An agreement had been signed for Bayer to pay $128 per share, up from its previous offer of $127.50 a share.
That would be the biggest takeover deal of the year so far and the largest cash bid on record.
“We are pleased to announce the combination of our two great organizations. This represents a major step forward for our Crop Science business and reinforces Bayer’s leadership position as a global innovation driven Life Science company with leadership positions in its core segments, delivering substantial value to shareholders, our customers, employees and society at large,” said Werner Baumann, CEO of Bayer AG.
The deal would create a company commanding more than a quarter of the combined world market for seeds and pesticides in the fast-consolidating farm supplies industry.
However, competition authorities are likely to scrutinize the tie-up closely, and some of Bayer’s own shareholders have been highly critical of a takeover plan which they say risks overpaying and neglecting the company’s pharmaceutical business.
The companies have agreed on an antitrust break fee of $2 billion and the deal is expected to be closed by the end of 2017, the German group said in a statement.
Bayer intends to finance the transaction with a combination of debt and equity. The equity component of approximately $19 billion is expected to be raised through mandatory convertible bonds and a rights issue, it added.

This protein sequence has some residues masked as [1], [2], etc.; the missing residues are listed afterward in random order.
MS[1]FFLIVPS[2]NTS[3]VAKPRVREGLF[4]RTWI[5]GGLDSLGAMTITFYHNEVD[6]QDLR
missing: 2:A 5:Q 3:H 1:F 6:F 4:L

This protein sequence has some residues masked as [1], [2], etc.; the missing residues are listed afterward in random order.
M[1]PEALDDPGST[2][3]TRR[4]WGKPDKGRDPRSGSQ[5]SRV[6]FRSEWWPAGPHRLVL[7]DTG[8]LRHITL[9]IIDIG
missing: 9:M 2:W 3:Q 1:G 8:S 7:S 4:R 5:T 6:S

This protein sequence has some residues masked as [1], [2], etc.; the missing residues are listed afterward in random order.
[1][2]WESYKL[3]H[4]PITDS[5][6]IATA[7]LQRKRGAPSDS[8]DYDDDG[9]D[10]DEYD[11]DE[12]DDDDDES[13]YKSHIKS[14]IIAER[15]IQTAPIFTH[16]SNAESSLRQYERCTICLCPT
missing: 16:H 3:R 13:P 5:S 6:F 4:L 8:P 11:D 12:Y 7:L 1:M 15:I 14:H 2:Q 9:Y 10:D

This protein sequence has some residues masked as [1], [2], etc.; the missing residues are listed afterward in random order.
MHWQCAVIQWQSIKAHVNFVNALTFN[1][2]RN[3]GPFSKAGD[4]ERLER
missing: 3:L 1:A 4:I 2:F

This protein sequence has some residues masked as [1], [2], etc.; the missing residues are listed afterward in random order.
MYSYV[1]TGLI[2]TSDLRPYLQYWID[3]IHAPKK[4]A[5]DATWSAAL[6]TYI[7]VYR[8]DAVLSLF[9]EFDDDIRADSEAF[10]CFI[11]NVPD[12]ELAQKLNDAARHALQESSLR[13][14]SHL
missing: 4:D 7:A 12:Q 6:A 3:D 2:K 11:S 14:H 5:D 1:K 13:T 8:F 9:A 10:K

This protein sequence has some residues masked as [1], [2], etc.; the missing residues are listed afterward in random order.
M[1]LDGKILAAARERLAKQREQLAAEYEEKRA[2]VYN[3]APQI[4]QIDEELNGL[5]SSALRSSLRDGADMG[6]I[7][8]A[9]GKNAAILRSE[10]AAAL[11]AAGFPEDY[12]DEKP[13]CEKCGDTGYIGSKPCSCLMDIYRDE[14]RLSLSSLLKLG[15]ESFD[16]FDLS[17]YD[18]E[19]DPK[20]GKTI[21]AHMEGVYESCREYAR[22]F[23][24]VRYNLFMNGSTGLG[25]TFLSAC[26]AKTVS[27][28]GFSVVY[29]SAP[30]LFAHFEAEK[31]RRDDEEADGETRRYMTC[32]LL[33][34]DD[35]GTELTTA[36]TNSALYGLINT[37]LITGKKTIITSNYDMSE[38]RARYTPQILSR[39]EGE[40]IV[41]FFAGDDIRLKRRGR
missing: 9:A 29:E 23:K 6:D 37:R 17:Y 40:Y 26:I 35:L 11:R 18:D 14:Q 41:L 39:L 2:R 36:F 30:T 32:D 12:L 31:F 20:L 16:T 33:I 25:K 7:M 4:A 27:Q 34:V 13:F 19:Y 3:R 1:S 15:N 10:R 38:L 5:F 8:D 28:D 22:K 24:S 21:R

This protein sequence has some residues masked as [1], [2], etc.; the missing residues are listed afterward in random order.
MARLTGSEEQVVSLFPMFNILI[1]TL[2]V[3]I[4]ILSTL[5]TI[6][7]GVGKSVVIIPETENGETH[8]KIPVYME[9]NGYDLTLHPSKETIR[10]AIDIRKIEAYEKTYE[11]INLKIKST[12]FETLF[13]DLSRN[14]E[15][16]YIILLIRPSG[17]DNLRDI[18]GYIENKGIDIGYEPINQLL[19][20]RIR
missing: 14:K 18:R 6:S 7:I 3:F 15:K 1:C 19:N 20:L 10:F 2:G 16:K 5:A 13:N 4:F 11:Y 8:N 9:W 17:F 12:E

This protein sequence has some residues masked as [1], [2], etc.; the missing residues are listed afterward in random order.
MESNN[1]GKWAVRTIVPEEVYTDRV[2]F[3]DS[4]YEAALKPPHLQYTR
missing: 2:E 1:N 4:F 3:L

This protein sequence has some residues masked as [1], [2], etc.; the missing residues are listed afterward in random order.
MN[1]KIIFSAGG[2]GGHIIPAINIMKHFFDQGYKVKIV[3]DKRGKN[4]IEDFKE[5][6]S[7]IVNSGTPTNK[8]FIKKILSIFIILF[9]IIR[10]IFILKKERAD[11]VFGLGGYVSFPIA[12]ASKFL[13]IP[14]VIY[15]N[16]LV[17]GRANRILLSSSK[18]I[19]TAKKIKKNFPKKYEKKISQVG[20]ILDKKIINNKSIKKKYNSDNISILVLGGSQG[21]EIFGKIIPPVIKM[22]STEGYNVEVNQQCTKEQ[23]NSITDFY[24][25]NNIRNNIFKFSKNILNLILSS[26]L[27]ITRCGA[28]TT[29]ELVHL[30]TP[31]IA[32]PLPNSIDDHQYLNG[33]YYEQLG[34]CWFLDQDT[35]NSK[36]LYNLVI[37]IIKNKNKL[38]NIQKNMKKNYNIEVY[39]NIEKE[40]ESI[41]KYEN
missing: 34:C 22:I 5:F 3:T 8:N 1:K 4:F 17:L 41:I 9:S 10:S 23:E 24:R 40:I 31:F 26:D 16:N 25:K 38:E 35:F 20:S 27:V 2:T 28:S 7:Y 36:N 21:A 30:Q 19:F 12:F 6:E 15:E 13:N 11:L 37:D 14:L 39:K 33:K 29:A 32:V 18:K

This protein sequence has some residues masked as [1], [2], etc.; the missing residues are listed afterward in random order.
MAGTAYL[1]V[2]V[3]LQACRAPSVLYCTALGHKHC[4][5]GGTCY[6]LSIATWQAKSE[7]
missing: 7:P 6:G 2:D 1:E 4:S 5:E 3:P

Bayer’s move to combine its crop chemicals business, the world’s second largest after Syngenta, with Monsanto’s industry leading seeds business, is the latest in a series of major tie-ups in the agrochemicals sector.
The German company is aiming to create a one-stop shop for seeds, crop chemicals and computer-aided services to farmers. That was also the idea behind Monsanto’s swoop on Syngenta last year, which the Swiss company fended off, only to agree later to a takeover by China’s state-owned ChemChina.
With a total value of around $66 billion — based on 442 million Monsanto shares and the U.S. group’s net debt of $9.3 billion as of the end of May — the deal would be the largest transaction ever involving a German buyer.
It would trump Daimler’s tie-up with Chrysler in 1998, which valued the U.S. carmaker at more than $40 billion. It would also be the largest all-cash transaction on record, ahead of brewer InBev’s $60.4 billion offer for Anheuser-Busch in 2008.
Bayer and Monsanto were in talks to sound out ways to combine their businesses as early as March, which culminated in Bayer coming out with an initial $122 per-share takeover proposal in May.
Antitrust experts have said regulators will likely demand the sale of some soybeans, cotton and canola seed assets as a condition for approving the deal.